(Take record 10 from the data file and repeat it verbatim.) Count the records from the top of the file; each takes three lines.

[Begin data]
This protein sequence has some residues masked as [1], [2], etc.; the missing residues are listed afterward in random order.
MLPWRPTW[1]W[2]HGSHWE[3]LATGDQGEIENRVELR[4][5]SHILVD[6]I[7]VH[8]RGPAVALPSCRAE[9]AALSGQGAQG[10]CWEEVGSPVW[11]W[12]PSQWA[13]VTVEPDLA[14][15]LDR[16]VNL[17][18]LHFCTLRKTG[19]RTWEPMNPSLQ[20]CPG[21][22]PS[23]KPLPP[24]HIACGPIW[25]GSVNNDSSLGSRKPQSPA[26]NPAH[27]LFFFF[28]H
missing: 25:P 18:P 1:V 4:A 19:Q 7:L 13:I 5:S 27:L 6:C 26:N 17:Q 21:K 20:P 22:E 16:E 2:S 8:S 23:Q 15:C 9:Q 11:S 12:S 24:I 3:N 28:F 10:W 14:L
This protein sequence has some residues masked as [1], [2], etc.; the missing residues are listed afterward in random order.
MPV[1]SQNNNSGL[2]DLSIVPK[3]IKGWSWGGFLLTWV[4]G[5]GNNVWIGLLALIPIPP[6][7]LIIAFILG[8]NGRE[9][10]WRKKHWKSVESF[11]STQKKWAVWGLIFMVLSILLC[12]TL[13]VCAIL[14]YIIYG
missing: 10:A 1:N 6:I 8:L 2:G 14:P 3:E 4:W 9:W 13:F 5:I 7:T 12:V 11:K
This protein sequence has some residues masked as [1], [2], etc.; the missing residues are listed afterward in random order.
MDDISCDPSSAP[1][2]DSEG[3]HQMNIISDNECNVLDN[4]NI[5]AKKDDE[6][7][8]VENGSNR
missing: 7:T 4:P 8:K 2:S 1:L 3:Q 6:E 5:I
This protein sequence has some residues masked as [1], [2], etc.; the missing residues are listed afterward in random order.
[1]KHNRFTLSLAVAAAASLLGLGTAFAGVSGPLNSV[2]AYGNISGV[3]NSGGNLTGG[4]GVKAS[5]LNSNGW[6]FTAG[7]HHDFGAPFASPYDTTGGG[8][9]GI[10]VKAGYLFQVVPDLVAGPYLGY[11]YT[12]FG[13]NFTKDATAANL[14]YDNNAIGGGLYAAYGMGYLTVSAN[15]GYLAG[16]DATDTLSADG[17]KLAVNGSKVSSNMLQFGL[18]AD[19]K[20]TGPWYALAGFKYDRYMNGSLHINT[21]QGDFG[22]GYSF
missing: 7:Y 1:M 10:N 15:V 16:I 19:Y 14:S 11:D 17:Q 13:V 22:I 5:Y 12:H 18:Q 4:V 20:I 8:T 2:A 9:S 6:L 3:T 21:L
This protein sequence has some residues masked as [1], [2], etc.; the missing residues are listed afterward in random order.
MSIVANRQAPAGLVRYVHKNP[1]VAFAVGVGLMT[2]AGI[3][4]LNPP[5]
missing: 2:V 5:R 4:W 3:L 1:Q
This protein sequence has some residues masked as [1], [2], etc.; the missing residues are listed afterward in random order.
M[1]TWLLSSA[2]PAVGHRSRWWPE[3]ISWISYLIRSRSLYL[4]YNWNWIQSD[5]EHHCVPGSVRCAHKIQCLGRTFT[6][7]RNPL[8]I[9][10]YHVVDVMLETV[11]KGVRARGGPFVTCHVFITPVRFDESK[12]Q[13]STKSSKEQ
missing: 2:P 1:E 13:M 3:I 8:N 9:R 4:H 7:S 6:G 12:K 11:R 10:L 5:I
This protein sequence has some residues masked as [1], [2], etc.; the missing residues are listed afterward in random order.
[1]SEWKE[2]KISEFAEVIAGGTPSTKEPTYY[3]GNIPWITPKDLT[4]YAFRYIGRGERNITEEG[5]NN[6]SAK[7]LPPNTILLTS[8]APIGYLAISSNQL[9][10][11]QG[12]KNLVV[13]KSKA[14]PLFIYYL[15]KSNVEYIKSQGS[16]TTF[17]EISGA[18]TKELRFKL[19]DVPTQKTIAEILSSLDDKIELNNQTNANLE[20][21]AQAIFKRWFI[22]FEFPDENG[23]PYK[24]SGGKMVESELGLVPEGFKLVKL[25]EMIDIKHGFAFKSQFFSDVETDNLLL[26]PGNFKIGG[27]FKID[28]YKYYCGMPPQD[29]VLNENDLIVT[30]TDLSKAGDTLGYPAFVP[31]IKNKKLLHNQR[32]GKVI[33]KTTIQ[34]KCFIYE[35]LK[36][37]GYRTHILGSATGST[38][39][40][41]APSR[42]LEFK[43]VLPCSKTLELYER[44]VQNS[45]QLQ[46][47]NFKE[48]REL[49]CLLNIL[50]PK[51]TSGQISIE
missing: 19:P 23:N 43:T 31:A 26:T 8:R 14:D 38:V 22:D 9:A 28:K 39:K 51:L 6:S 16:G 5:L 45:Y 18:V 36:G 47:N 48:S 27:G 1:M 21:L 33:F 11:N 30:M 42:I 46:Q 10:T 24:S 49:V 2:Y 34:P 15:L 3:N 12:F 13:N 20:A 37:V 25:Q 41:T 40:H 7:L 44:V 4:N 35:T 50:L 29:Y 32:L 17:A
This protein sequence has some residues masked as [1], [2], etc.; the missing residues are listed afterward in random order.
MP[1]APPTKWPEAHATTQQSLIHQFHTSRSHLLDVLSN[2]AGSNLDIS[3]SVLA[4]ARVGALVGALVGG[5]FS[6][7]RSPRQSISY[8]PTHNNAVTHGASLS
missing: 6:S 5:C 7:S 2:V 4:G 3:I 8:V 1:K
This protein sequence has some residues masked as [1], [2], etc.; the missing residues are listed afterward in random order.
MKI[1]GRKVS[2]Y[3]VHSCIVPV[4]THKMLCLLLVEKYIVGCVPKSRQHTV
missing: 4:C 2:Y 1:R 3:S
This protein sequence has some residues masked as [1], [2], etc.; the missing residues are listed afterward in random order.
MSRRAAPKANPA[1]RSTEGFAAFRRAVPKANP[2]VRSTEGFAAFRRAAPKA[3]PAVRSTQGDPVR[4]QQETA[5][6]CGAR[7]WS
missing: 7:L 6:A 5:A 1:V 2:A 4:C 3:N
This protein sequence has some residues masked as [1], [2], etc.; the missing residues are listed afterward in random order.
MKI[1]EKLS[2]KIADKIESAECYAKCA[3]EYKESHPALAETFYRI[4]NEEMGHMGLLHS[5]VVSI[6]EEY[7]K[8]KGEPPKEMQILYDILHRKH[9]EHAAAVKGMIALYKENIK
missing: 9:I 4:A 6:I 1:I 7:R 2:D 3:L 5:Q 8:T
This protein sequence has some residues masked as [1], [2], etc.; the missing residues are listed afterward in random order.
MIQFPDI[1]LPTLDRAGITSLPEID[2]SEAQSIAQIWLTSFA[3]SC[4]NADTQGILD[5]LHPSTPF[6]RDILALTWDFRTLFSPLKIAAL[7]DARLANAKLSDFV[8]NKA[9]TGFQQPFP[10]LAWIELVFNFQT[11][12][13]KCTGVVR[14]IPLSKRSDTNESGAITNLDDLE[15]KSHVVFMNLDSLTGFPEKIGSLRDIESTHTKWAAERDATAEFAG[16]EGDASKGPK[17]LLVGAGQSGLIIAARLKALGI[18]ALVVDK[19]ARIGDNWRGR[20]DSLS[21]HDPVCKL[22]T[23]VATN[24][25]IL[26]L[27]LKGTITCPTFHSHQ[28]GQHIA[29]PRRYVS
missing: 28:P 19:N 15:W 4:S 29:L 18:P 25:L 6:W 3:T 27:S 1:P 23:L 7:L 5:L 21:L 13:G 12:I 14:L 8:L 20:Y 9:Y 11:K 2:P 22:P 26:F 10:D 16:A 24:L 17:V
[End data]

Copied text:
This protein sequence has some residues masked as [1], [2], etc.; the missing residues are listed afterward in random order.
MSRRAAPKANPA[1]RSTEGFAAFRRAVPKANP[2]VRSTEGFAAFRRAAPKA[3]PAVRSTQGDPVR[4]QQETA[5][6]CGAR[7]WS
missing: 7:L 6:A 5:A 1:V 2:A 4:C 3:N